Concepts, General Concepts, Side Feature

The Decline of Religion in a Secular System isn’t a Surprise, it’s expected

Recent research suggests that there is a global decline in religion. Looking at the Western society, and the rise of secular liberalism, this doesn’t come as a surprise. According to an article in Foreign Affairs, there is a growing number of people who “no longer find religion a necessary source of support and meaning in their lives.” They “have become less religious in part because they no longer need to uphold the kinds of gender and sexual norms that the major world religions have instilled for centuries.” The Foreign Affairs article focuses on the decline of religion in Europe and Asia. But according to the BBC, this decline is found in the Middle East and North Africa too with a growing number of people claiming to be less religious.

Should the decline surprise us?

No, the decline in religion shouldn’t come as a surprise. The very basis of secular liberalism is that religion is confined to personal worship and as such, it has no role in organising and governing society’s affairs. Religion is seen as a personal belief that is practiced in private. As such, we are living in a world which is increasingly secular and gives “increasingly high priority to self-expression and free choice, with a growing emphasis on human rights, tolerance of outsiders, environmental protection, gender equality, and freedom of speech.” (Source: Foreign Affairs)

The problem is this; if we side-line religion to private life, how do we draw a line? Do we allow religion to be taught in our education system? Should we allow religion to guide our actions when we are dealing with our friends and family, or is that allowing religion to move beyond confining religion to our individual lives. If we do allow religion to guide our actions here, how far does it go? Should it be used as the basis for our decisions when we are dealing with disagreements? What if these disagreements become legal matters?

The reality is this – the decline of religion in an increasingly liberal society shouldn’t surprise us.  They have a society where religious ideas aren’t the basis of thoughts and actions, liberalism is. As a result, religion isn’t a part of people’s lives. Economic benefits the focal point for decision-making. Morality is an issue that’s debated based on benefit and individualism. And religion is used as a tool for politicians; to maintain support for the liberal system in countries that were once deeply religious, to ensure social cohesion as the individualism in liberalism breaks social bonds and propagates ideas such as ‘survival of the fittest’.

This secularization hasn’t led to a stable society. Quite the opposite, it’s created and exacerbated a variety of problems without any solutions. Racism, Sexism, Transphobia, Sexual Abuse, Gun Violence, Murder, Torture, Genocide; these are just a few examples of the problems that the liberal society is unable to solve.

The statistics about the decline of religion shouldn’t agitate us, it should make us think. With the rise of discontent in Western society and the impact of COVID, we are at a turning point in history. The Western system is full of cracks and those cracks are getting larger and more apparent. They are looking for ways to fill those cracks, or redirect our attention by spreading anti-religious sentiments, anti-immigrant sentiments. It’s a tactic they’ve always used when they are having problems- create an enemy so that both the Muslim Ummah and their own people don’t look for an alternative and find the solutions to their problems in Islam. But this should remind us why we need to work towards the establishment of the Islamic State and see the reality of today as an opportunity.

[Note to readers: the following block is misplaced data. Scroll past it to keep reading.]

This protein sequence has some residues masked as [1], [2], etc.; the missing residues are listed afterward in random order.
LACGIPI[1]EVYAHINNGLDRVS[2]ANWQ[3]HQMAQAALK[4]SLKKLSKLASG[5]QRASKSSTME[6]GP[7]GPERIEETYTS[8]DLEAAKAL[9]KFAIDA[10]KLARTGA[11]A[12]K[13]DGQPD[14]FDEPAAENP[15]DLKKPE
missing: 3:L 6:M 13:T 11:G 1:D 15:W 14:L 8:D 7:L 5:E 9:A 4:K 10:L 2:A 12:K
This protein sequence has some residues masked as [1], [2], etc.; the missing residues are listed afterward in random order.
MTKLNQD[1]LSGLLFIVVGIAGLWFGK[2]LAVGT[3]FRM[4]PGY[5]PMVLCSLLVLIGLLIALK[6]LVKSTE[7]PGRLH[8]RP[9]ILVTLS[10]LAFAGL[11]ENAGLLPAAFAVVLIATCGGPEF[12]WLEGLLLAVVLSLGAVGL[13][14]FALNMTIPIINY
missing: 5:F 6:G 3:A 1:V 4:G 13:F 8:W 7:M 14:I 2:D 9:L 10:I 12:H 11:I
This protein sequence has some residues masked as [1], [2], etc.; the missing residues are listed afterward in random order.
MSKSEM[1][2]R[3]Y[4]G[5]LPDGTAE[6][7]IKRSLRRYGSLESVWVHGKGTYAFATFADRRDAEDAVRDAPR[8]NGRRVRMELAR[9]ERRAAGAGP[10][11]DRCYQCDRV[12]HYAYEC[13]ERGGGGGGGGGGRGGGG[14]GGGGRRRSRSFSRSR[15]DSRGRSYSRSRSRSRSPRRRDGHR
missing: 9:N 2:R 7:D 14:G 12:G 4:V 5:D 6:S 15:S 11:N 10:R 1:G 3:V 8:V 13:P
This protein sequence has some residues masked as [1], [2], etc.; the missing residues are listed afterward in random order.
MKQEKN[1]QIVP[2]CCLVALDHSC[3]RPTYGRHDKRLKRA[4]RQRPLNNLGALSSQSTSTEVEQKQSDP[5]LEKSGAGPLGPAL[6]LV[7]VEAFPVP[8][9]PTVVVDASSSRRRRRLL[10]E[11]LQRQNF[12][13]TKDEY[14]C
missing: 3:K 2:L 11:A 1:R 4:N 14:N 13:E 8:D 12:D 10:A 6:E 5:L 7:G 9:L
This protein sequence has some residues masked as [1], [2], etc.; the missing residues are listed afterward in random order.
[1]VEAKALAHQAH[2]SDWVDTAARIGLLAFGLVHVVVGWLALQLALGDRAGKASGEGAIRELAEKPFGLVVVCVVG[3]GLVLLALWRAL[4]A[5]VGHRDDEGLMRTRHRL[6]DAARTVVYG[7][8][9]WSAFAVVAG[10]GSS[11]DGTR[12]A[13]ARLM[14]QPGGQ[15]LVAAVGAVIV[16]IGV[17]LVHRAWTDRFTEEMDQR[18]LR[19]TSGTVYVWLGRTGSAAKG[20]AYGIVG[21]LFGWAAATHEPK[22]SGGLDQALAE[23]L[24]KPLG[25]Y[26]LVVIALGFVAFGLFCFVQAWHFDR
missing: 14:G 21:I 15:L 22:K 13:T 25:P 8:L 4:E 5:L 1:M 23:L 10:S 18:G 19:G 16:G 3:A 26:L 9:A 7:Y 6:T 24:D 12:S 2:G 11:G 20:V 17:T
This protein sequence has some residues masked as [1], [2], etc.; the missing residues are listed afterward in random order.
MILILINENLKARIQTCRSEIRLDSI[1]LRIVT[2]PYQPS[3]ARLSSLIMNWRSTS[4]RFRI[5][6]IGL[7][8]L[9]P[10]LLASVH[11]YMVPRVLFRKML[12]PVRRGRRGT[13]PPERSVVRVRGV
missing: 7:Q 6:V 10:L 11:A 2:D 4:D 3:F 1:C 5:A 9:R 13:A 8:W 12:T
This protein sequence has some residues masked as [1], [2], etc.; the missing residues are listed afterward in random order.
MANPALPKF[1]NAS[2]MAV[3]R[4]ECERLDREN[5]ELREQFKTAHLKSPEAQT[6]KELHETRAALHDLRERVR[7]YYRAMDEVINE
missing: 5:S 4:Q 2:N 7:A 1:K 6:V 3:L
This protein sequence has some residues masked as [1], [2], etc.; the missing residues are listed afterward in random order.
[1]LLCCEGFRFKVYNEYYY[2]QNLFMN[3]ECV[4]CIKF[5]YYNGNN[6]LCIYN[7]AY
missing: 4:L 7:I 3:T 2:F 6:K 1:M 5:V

We need to remember that Islam isn’t like other religions – it contains comprehensive ideas and solutions to human problems and affects every aspect of our lives. The history of Islam and the success of the Islamic State is a testament to this. The current state of affairs and the decline of religion is expected because Islam isn’t implemented in its entirety.

We need to re-establish the Islamic State

We can’t actually separate religion from the state – we need a basis to guide our actions and as the current reality shows, our human minds with the opposing whims and desires, aren’t the basis of judging right and wrong. As such, religion isn’t something that can be side-lined to our individual life, there are too many problems and contradictions that arrive. Religion can’t be confined to one aspect of our lives. That isn’t a problem is Islam – if it’s implemented as it should, with the re-establishment of the Islamic State. الْيَوْمَ أَكْمَلْتُ لَكُمْ دِينَكُمْ وَأَتْمَمْتُ عَلَيْكُمْ نِعْمَتِي وَرَضِيتُ لَكُمُ الْإِسْلَامَ دِينًا This day have I perfected your religion for you, completed My favour upon you, and have chosen for you Islam as your religion.[Quran, 5:3]

It’s also important to remember that while the Western system and its followers have tried to push us to adopt liberalism, the Muslim Ummah has maintained their attachment to Islam.

Source: PewResearch

But we mustn’t forget that Islam is not being implemented as it should. Re-establishing the Islamic State means accepting that Allah’s Laws are the basis of all of our decisions. We can’t have a system which is secular, and then expect Islam to fit into it. Under Islam, morality isn’t a matter to be debated. Allah, Our Creator, who knows us best has given us laws on how to treat one another.

Religion and state affairs have to be intertwined and this will feed into every aspect of our life, affecting the society and the individual. Laws that guide us, in every aspect of our life, and guide our rulers to ensure that the people are protected and given their rights.


Fatima Musab

Member of the Central Media Office of Hizb ut Tahrir